Changing cultures: adjusting to Halloween
International students express their perceptions of the American holiday
Xu Ri, a freshman communication major from China, has never celebrated Halloween. She looks forward to experiencing this holiday for the first time this year. Daniele Gershon, The Spectrum
Rita Xu, a freshman communication major, has never experienced Halloween. She is an international student from Chongqing, China. Xu knew she was leaving her homeland to study abroad; she expected to spend her days surrounded by books in libraries and lecture halls. What she did not expect to find, though, was such a vibrant nightlife.
There are more than 5,300 international students at UB, ranking the school 17th among all American colleges and universities in international enrollment, according to UB's admissions website. Many of these students come from countries that don't promote Halloween.
Some of these students are shy and nervous to participate in the holiday. Others, however, say the atmosphere and "party attitude" pervasive in the UB community make it easier to get into costume mode and to celebrate the holiday.
Marissa Pantela, a UB alumna and teacherat the Greek Language School of the Annunciation in downtown Buffalo, first arrived in Buffalo in 2007. Originally from Cyprus, a small island in the Mediterranean, Pantela was used to a life of partying.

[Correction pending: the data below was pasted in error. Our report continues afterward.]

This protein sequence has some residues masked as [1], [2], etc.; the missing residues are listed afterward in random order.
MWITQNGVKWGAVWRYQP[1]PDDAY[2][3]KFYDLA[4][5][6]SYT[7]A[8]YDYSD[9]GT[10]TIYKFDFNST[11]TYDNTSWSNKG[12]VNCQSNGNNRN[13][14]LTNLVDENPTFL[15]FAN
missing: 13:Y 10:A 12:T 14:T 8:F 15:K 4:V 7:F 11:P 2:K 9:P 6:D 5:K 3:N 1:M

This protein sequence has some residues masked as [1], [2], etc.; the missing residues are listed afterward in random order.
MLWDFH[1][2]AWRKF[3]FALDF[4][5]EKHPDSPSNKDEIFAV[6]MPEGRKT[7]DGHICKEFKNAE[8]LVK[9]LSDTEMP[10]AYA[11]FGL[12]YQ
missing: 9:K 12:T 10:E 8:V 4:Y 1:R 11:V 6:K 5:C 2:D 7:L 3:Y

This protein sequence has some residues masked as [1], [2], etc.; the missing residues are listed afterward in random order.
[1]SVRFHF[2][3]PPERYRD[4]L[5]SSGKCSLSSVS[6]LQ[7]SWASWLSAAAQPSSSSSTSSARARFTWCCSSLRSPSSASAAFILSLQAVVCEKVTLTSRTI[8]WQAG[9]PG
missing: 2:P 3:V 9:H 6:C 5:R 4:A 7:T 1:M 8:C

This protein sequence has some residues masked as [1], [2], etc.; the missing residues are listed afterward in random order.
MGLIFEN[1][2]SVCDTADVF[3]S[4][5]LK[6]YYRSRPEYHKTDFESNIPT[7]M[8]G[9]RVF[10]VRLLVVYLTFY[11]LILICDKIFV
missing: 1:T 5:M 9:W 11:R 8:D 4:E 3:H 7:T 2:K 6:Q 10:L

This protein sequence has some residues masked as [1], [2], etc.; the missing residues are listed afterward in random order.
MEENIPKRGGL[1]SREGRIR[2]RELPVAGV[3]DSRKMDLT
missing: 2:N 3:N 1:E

"In Cyprus, we are partying every night until 7 in the morning without age limitations," Pantela said. "The first time I went clubbing, I was 14 years old and I got really drunk."
Pantela said the nightlife in Buffalo does not compare to that of Cyprus, but the one thing she found here that was surprising was the night of Halloween.
Her first Halloween in Buffalo was in 2007. She went to Chippewa Street with a group of friends dressed as a "sexy bee," she said.
"It was an amazing, fantastic and unexpected experience," Pantela said. "People were going crazy downtown. People were dressed as hot dogs and girls were running around in only underwear. I couldn't believe it."
She compared Halloween to a celebration back home called "Carnival." In February, everyone decorates their cars and motorcycles and runs through the streets of Greece partying. People between the ages of 13 and 30 dance and drink through the day and the night. Pantela loves this celebration and has the opportunity to celebrate her own version of "Carnival" on Halloween each year.
Upon arriving at UB five years ago, she was depressed and unsure if she would be able to complete her undergraduate degree happily. Over time, she got used to the cultural differences and began to love it in Buffalo. She is now receiving her master's degree at Buffalo State while teaching at the Greek school, which is held through Hellenic Orthodox Church of The Annunciation on West Utica Street.
She hopes to see her students dressed up for Halloween next week. She's excited to dress as Catwoman this year.
Xu said back in Chongqing, students are not allowed to dress up for Halloween in high school. College students there celebrate the holiday sometimes, but parents and professors don't approve of Halloween because of their old-fashioned mentality, she said.